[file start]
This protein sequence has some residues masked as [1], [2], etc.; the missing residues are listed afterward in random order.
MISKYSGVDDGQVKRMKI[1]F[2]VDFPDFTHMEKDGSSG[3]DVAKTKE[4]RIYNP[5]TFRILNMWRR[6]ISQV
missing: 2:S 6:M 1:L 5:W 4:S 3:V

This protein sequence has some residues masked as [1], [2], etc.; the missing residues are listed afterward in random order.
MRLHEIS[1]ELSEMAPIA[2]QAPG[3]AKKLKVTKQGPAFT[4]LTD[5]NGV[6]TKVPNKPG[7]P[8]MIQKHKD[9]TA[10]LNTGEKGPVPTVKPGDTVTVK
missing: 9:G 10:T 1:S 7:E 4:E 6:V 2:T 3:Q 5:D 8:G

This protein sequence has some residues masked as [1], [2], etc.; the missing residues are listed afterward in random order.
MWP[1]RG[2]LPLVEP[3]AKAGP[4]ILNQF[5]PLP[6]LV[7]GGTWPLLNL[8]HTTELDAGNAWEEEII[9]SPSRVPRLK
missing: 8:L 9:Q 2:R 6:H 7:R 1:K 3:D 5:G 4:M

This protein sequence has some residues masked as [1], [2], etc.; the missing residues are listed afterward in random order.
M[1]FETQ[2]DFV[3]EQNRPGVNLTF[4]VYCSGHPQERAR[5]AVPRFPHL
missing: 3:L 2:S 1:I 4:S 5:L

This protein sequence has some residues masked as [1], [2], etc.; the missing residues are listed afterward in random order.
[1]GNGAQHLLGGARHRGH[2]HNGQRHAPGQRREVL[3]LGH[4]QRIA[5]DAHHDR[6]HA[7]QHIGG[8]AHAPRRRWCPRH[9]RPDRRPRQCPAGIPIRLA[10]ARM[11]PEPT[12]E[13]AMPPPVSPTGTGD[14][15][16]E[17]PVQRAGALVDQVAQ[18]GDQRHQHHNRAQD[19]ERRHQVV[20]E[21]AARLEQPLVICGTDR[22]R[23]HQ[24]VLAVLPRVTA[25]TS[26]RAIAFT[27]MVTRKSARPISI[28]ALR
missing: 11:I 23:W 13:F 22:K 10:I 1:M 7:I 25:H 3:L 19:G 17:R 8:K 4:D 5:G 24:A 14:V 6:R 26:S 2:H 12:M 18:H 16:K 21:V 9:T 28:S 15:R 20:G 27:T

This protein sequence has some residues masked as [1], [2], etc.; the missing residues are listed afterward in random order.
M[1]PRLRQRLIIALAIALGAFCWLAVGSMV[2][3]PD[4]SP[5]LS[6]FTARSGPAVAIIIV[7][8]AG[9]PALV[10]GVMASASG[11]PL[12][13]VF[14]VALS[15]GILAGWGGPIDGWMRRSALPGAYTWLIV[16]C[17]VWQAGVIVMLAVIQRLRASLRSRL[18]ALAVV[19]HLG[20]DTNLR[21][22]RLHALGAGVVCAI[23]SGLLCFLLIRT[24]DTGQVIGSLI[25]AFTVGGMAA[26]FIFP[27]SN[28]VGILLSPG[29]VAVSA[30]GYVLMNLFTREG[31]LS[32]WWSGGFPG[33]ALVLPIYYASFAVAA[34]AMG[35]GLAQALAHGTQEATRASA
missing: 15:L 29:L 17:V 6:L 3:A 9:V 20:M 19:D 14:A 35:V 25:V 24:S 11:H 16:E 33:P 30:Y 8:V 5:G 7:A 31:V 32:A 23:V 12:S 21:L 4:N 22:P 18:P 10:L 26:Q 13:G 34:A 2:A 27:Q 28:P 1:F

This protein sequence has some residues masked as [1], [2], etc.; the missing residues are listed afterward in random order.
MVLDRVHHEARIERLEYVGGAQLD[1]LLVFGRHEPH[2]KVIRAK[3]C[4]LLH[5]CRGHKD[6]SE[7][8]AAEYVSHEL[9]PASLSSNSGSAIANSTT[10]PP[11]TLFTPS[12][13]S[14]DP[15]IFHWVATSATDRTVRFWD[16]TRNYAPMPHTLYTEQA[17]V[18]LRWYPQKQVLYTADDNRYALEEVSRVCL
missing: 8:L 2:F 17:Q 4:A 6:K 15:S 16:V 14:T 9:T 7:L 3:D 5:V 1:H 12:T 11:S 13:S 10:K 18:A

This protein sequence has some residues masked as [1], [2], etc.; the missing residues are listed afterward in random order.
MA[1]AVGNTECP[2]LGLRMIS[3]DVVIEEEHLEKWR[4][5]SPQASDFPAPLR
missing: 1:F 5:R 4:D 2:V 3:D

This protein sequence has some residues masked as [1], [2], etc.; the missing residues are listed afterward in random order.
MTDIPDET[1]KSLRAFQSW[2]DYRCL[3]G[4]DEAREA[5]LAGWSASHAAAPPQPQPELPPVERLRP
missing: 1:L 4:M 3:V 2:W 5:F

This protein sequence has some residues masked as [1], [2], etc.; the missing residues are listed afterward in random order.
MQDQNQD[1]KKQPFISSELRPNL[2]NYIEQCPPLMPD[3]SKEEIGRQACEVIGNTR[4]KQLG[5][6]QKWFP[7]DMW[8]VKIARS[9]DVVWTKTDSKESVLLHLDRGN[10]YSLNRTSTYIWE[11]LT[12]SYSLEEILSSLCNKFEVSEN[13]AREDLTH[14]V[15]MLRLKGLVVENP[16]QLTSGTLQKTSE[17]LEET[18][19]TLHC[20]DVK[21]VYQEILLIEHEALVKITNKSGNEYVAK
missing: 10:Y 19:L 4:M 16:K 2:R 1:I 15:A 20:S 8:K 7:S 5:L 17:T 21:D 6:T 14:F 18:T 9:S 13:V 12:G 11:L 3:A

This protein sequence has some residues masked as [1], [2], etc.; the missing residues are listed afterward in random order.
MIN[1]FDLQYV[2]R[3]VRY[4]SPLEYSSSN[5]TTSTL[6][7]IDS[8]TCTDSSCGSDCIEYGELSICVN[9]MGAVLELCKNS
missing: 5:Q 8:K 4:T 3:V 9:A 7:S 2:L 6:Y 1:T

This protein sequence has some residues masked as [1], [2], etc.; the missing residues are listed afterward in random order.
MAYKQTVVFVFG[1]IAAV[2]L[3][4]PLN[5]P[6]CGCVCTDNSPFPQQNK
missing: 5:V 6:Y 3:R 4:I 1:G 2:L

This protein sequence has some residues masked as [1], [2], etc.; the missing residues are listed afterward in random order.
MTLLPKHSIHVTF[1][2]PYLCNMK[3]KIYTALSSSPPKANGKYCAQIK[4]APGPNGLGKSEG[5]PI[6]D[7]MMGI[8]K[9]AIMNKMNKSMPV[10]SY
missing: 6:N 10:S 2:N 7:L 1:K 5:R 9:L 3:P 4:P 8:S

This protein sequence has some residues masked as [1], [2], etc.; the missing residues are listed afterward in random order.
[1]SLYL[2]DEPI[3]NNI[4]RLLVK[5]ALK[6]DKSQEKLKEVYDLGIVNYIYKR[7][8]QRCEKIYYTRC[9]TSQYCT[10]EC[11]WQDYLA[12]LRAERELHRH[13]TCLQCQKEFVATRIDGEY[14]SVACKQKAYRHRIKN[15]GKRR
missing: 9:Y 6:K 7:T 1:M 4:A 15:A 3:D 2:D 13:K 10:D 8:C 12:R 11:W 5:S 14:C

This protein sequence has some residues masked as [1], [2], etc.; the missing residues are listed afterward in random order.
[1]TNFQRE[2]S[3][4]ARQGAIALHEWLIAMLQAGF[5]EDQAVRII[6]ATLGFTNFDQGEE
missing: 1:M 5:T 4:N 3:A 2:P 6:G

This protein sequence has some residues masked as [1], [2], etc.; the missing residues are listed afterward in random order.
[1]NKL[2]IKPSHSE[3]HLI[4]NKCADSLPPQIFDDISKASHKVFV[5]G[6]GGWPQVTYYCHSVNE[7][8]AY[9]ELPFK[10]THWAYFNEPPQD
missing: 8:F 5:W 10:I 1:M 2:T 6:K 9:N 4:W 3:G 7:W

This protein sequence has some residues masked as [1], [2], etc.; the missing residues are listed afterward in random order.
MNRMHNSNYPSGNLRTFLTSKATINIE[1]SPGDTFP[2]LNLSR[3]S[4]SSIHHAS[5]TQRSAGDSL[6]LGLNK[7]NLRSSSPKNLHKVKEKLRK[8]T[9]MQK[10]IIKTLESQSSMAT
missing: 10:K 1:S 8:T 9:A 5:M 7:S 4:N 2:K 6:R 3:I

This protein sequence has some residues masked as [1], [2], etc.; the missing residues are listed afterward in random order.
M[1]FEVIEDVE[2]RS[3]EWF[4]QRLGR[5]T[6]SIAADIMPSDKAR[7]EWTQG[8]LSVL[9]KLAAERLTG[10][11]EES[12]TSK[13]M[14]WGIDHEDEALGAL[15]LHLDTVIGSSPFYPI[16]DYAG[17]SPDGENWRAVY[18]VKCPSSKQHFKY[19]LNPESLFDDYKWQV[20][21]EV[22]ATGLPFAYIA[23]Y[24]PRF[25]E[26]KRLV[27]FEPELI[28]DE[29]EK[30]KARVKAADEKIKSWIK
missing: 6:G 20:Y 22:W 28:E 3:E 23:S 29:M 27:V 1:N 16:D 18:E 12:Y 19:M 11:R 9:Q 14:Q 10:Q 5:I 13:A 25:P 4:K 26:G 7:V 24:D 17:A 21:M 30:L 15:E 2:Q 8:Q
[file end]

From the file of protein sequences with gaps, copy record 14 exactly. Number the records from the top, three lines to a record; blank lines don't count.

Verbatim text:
This protein sequence has some residues masked as [1], [2], etc.; the missing residues are listed afterward in random order.
[1]SLYL[2]DEPI[3]NNI[4]RLLVK[5]ALK[6]DKSQEKLKEVYDLGIVNYIYKR[7][8]QRCEKIYYTRC[9]TSQYCT[10]EC[11]WQDYLA[12]LRAERELHRH[13]TCLQCQKEFVATRIDGEY[14]SVACKQKAYRHRIKN[15]GKRR
missing: 9:Y 6:K 7:T 1:M 4:A 15:A 3:D 2:D 13:K 10:D 8:C 12:R 11:W 5:S 14:C